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PMS: Seven Steps to Keep Your Cycle from Spinning Out of Control

PMS: Seven Steps to Keep Your Cycle from Spinning Out of Control

*DISCLAIMER* All information is provided for educational purposes only. No drugs or supplements should be taken without prior advice from your health professional.


Bone up on calcium
Consider chaste tree
Get your vitamins
Watch what you eat
Cool the caffeine
Exercise your options
Lessen the stress


Some girls have a craving for sweets just before they get their period. Others feel so bloated they can't fit into their jeans. Still others argue with everyone around them, cry for no reason, get headaches, can't concentrate, or feel depressed and exhausted.

Sound familiar? All of these symptoms may be related to PMS, or premenstrual syndrome. Most girls get at least some of these symptoms some of the time, but some girls get them worse than others—enough that they can interfere with daily life. One way to tell if your symptoms are related to PMS is to keep track of them for a couple of months by keeping a "symptoms diary." If your symptoms happen only in the week or so before your period starts, PMS is likely to be the culprit.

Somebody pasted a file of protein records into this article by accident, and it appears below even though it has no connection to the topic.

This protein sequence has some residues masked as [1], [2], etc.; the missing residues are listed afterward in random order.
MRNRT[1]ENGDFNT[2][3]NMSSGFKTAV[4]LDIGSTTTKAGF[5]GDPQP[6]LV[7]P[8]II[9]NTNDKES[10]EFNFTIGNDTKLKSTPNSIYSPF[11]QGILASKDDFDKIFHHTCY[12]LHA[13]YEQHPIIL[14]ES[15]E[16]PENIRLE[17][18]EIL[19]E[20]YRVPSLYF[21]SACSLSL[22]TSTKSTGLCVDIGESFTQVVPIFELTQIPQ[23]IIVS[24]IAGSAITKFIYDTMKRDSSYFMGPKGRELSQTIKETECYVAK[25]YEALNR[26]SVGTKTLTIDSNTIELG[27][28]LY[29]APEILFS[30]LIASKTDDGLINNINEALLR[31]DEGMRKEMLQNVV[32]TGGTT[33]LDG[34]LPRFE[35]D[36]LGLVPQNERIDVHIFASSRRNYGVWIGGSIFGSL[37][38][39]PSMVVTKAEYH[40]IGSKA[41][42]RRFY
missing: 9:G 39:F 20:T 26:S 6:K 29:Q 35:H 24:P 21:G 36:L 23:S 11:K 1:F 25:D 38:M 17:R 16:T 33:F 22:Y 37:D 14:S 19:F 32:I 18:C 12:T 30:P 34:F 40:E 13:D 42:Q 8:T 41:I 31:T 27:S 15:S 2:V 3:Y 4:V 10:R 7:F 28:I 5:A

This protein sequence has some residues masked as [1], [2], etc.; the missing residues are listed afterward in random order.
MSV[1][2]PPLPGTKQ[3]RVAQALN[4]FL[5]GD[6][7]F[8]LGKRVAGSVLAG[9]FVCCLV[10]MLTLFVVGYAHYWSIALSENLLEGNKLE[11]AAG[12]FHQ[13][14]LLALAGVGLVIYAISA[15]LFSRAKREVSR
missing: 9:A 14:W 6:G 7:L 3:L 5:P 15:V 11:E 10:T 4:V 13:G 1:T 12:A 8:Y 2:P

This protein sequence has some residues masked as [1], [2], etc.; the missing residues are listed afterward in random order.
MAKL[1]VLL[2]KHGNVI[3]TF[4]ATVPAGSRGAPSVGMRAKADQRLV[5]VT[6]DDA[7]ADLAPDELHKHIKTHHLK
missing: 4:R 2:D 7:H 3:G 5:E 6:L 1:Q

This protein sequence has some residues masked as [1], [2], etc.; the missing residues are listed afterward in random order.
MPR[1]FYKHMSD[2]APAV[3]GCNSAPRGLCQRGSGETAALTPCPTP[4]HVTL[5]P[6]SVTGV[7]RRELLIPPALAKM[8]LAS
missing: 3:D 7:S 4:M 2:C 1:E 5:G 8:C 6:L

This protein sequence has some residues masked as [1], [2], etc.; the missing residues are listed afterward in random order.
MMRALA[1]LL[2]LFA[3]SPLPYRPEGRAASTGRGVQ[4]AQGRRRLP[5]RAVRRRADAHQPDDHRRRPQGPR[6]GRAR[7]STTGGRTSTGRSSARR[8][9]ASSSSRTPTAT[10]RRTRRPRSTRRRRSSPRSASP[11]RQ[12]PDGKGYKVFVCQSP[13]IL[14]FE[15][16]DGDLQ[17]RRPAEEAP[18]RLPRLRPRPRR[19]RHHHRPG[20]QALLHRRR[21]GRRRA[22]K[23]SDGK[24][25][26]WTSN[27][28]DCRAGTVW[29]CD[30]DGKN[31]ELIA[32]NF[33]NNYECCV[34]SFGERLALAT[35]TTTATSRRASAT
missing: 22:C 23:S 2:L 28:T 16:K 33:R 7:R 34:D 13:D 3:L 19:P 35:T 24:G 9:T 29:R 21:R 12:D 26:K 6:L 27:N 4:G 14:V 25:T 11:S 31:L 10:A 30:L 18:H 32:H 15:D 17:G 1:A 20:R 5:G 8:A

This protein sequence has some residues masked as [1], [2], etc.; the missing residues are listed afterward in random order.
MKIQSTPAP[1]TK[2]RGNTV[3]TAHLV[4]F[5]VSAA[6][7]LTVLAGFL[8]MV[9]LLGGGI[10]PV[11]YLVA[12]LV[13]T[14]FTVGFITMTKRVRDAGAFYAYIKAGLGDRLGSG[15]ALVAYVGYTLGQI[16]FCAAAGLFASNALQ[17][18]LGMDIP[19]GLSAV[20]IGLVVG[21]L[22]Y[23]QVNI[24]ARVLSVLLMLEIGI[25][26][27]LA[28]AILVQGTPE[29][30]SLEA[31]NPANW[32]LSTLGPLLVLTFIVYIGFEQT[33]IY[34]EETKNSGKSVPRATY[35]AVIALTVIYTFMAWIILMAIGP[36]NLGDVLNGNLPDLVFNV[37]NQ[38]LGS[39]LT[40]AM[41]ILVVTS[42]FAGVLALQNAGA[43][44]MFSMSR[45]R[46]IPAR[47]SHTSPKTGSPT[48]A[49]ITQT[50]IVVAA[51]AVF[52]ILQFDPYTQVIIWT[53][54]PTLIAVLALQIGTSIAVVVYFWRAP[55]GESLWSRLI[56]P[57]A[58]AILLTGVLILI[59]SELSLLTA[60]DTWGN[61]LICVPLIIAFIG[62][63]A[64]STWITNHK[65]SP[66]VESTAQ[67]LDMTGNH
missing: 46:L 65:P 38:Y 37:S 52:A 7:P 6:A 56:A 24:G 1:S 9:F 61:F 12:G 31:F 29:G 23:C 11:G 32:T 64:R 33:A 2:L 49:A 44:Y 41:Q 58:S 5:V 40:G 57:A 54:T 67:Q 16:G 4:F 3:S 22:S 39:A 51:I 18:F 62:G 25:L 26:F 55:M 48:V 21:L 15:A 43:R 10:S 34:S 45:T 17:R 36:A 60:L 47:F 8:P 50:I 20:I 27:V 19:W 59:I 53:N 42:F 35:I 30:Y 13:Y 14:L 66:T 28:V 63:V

True PMS is less common in girls than in women aged 20 to 35 and older. If your symptoms diary suggests that you have PMS, it's a good idea to talk to your health professional about it. There are also some steps you can take yourself that may help keep PMS under control. back to top

Bone up on calcium
Chances are you've heard by now that calcium is an important mineral. What you may not know is that it can benefit far more than your bones. One major study showed that women with PMS who took a daily dose of calcium (in the form of two Tums E-X tablets) noticed less moodiness, bloating, food cravings, and lower back pain. By their second menstrual cycle, these symptoms were cut almost in half. Researchers aren't sure why calcium has this effect. It may be that some women's (and girls') calcium levels drop just before they get their period. Taking a calcium tablet helps to correct this problem.

The dose used in the study for treating PMS was 1,200 mg. (Some experts say you should combine calcium with half as much magnesium, another mineral that may be helpful for PMS.) Your body can absorb only about 500 mg of calcium at a time, so you'll want to split it into two or three smaller doses spread out through the day. back to top

Consider chaste tree
Chaste tree (also called chasteberry, or Vitex) is the most popular herb in Europe for treating PMS. One German study of more that 1,500 women with PMS found that after taking chaste tree for three months, 90 percent said they had fewer symptoms (such as depression, anxiety, food cravings, and bloating) or even complete relief from their symptoms. Researchers aren't sure how chaste tree works, but it appears to affect hormones in your body that are related to your menstrual cycle. Although chaste tree has a good safety record so far, it's important to talk to your health professional before trying it for PMS. back to top

Get your vitamins